New Senior Investment Group (SNR) has been caught in the wave of pessimism that swept healthcare REITs. SNR should be virtually immune to Medicare and Medicade legislation as it is primarily private pay. As such, the material drop in its market price seems unfounded and we anticipate a reversal. Senior housing does have some supply concerns, but there is also strong demand which should net out. Perhaps the greatest concern with SNR is its operator concentration as Holiday is such a large component of their revenue. For this reason, SNR is a small holding such that this risk can be diluted over the portfolio.
Sotherly Hotels (SOHO)
PDF: SOHO company Profile 4Q16 (SOHO) SOHO 2.27 -0.10 -4.22%
Sotherly Hotels (SOHO) has a rather unusual valuation in that its market price fell so far as to make it exceedingly levered. Specifically, SOHO got as high as 80% debt on a market valuation basis which caused most traders to view the stock as risky. Digging deeper, however, it is clear that the leverage is well within reason when we measure debt against intrinsic asset value which by our analysis is north of $500mm. This is one of those anomalies where SOHO’s cheapness caused it to look riskier while in reality cheapness reduces risk. These are strong assets which can be purchased through SOHO at a steep discount to replacement cost and with superior cashflow to the cap rates at which such assets should trade. Although SOHO has already risen materially from its bottom, we still see material upside with a price target of $11.00.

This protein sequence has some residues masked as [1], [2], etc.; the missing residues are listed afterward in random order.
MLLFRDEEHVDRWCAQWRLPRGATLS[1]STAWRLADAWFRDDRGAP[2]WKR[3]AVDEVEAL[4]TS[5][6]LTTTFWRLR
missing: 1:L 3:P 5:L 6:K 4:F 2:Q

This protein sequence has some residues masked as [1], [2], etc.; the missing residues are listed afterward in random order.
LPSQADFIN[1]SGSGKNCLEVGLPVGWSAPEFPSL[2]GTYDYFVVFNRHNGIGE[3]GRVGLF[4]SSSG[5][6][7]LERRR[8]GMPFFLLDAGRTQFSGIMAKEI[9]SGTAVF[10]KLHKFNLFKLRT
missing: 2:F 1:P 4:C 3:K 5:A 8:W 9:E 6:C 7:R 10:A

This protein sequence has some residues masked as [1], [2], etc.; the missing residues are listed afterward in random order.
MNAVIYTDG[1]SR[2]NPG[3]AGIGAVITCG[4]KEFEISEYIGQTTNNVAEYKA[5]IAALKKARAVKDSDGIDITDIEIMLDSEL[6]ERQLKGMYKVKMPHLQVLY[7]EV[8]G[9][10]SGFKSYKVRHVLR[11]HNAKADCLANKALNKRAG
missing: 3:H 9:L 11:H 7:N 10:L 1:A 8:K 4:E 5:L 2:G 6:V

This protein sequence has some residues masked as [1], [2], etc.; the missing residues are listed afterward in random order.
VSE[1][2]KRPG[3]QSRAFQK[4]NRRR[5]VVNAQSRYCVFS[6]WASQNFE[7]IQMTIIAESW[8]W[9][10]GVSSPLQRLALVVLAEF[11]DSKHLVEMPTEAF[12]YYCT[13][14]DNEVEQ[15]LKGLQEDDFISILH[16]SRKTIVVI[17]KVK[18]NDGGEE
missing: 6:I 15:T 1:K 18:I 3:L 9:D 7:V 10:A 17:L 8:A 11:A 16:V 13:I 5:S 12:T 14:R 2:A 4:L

STAG Industrial (STAG)
PDF: STAG Company Profile 4Q16 (STAG) STAG 28.84 -0.38 -1.30%
STAG Industrial (STAG) is the only traditional indusrial REIT with a reasonable valuation in our opinion. There are fundamental reasons the sector is a market favorite, ranging from the e-commerce boom to general economic growth, but for most, the strength is priced in. We see STAG as having access to the same upside, but at a much more reasonable price. It has remained at a discount due to its willingness to own Class B properties in markets outside of the top 10. Contrary to popular opinion, we think this is an advantage. These non-traditional markets have materially higher cap rates at a spread which more than makes up for slightly lower growth expectations. Over time, the gap should close, which will bring STAGs NAV up and likely its market price as well.